Monday, 23 April 2018

City of Ashes Chapter 12: there was some wine involved

So I might have got a bit tipsy and decided to write (some) of this recap--maybe it'll make me funny? Maybe it'll just make it more difficult to edit, who knows!

Tuesday, 10 April 2018

The triumphant return and chapter 11 of City of Ashes!

Hello, hello!

A few things to say--first of all, I'm so sorry for abandoning this for nearly two years. Well, I say abandonment, but in reality, I always sort of knew I'd be putting this blog on hold while I travelled to Australia (click here if you'd like to read about my shenanigans there).

The point is, I'm back, and I have time to read again! And write snarky things! And boy, oh boy, do I have a lot of snark in me right now. In terms of projects, I will continue with The Mortal Instruments (because my hatred of Cassandra Clare still runs so, so deep), but I'll also be starting a new series come June!

As many of my friends know, I have a really deep-seated hatred for the literary canon; specifically, I'm really mad about what is still consistently taught in high schools and lower-level university courses as 'classic' literature while completely ignoring other seminal works that are often (read: always) more diverse.

So, starting this June, I will also be revisiting novels and stories that I studied in high school and university, discussing whether or not I think they need to be retired from the curriculum, and suggesting ones that can perhaps replace them. I will, of course, also continue the book reviews on my GoodReads of the books I'm reading right now as well.

I have a few other ideas up my sleeve, but at the moment those are the two I'm most sure will be happening, so stick around!

And now, of course, on to the recap!

Saturday, 29 October 2016

City of Ashes Chapter 10: I'm not saying I'm sick of vampires-- wait, no, that's exactly what I'm saying.

Maybe I'm being unfair to this chapter, because I got a bit tricked into reading a romance novel between a vampire and a witch the other day (why can't I just have my witchy paranormal novels? Why can't that be the next trend?!), but god I am sick to death of them.

Pun intended.

me when people tell me about the new vampire YA novels out

Not only that, but Cassandra Clare has named this chapter after my favourite line in one of my favourite poems ever, which has tainted it forever and I'm a bit pissy about it. I'm not trying to be elitist about it, it's a very popular and common poem, but seriously, why.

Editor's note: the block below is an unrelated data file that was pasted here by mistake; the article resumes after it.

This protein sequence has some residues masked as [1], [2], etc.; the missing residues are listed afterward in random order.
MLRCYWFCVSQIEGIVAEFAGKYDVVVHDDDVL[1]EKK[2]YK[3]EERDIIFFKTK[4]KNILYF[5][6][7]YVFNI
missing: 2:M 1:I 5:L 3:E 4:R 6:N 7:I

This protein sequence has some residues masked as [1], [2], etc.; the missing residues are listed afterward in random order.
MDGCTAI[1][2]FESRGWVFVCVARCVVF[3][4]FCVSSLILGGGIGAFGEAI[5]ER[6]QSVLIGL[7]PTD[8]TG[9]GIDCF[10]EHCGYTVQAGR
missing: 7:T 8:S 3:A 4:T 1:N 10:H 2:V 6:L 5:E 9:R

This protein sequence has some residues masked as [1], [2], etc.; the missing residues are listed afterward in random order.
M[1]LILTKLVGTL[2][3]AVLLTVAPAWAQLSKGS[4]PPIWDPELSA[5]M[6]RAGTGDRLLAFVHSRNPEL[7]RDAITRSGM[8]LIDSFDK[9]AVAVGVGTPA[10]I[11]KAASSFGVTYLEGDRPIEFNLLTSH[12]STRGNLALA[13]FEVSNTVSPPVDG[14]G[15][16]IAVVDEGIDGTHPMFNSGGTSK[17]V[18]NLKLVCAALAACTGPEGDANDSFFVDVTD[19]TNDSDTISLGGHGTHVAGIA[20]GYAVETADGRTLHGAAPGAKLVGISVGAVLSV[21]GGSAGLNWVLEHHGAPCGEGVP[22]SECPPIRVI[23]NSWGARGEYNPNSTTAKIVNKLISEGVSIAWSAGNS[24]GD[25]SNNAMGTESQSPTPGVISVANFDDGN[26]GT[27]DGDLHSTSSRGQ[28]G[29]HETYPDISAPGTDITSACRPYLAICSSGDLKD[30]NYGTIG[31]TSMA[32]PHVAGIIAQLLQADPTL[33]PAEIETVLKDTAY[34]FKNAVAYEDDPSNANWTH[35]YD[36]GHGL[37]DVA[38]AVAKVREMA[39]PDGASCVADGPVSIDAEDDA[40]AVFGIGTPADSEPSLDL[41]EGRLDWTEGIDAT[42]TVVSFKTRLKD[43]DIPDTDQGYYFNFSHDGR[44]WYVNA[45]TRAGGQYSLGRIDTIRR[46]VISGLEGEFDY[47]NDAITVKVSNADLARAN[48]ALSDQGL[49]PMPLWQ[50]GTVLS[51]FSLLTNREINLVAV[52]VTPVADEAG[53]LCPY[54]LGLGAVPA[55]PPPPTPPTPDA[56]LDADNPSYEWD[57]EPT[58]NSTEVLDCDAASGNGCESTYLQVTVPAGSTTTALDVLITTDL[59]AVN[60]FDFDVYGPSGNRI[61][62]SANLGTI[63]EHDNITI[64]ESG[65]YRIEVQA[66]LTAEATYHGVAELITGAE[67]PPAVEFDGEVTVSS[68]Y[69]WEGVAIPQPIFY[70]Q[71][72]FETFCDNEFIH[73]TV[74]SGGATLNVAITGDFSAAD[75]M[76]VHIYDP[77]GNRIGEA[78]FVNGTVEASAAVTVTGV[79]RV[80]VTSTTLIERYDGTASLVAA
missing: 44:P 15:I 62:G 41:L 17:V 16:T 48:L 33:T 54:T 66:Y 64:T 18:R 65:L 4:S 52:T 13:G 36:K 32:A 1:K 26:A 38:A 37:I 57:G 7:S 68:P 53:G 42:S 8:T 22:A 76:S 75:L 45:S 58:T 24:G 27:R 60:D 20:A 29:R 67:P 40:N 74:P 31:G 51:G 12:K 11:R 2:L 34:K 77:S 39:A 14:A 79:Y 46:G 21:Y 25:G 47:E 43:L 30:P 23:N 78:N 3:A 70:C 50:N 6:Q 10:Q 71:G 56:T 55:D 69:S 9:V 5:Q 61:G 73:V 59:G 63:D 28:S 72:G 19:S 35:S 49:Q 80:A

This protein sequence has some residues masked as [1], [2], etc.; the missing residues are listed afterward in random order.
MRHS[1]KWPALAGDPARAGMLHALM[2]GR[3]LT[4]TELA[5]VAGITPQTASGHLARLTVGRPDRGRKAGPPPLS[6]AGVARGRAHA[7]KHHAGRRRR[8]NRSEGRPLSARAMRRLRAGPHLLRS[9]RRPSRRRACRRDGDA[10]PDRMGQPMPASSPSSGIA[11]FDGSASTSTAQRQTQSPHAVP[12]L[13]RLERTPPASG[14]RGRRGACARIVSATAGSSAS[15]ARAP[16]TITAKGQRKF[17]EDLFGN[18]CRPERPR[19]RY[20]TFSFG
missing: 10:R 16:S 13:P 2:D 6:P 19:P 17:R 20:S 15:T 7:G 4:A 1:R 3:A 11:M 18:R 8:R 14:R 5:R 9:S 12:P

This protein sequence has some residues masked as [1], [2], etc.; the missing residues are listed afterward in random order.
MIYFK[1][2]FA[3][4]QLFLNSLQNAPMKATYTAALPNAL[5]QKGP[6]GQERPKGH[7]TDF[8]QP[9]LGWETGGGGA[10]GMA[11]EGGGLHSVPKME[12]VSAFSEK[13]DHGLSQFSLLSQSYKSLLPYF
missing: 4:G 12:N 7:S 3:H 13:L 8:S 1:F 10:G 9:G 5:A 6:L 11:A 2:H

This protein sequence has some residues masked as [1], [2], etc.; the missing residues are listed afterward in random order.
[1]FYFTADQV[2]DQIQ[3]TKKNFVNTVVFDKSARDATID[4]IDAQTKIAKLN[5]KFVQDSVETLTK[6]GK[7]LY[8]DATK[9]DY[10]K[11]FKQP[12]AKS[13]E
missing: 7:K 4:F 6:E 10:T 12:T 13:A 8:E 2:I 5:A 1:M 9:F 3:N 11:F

Anyway, onwards!

Thursday, 20 October 2016

Divergent Chapter 16: It's a whole lotta nothing for twenty pages!

The readability of these chapters is pretty good, honestly. I know I gripe on the writing and how boring they are, but in terms of actual word flow-- it's really good. I just wanted to put that out there, because the problems I do have are strictly with the lack of proper plot and just general need to edit out superfluous details.

So right into it we go!

Wednesday, 19 October 2016

Review of Deborah Harkness' A Discovery of Witches

A Discovery of Witches (All Souls Trilogy, #1)A Discovery of Witches by Deborah Harkness
My rating: 3 of 5 stars

I didn't hate it! It wasn't my favourite book, ever, but I didn't hate reading it and will definitely check out the next book. I think a large, large part of why I struggled with reading it is the book itself is presented as fantasy/paranormal but... it's a romance novel. Like, if you go in knowing it's about 80% romance, then you're prepared and you can focus on the relationship between Matthew and Diana without being like, "Uh, don't you have a plot to take care of?"

The plot itself really only got interesting in the last 100 pages or so, but like I said, the whole rest of the novel is about how pure and magical their love is, so that isn't surprising. But once the plot gets started? Actually really compelling and made me want to read and find out more, especially with how it ended

Which leads me to the biggest issue I had with this book: the characters. Diana and Matthew are the biggest Mary-Sues I've read in a while. Diana fulfills the trope of character that IS SO STRONG! SHE'S SO STRONG AND AMAZING!! WE'RE NOT GONNA SHOW YOU HOW!! BUT WE'RE GONNA TELL YOU OVER AND OVER!! At one point I literally felt like I was reading Twilight all over again, there was such a lack of character. Diana is supposed to be this strong-willed, fearsome witch, but she never does anything that really shows that, and when she DOES, it's because of Matthew! Also, the constant gender stereotyping toward women in this book really pissed me the eff off--enough that I actually put the book down a few times. Also, for a novel about magic and witches, there was remarkably none, and that pissed me off.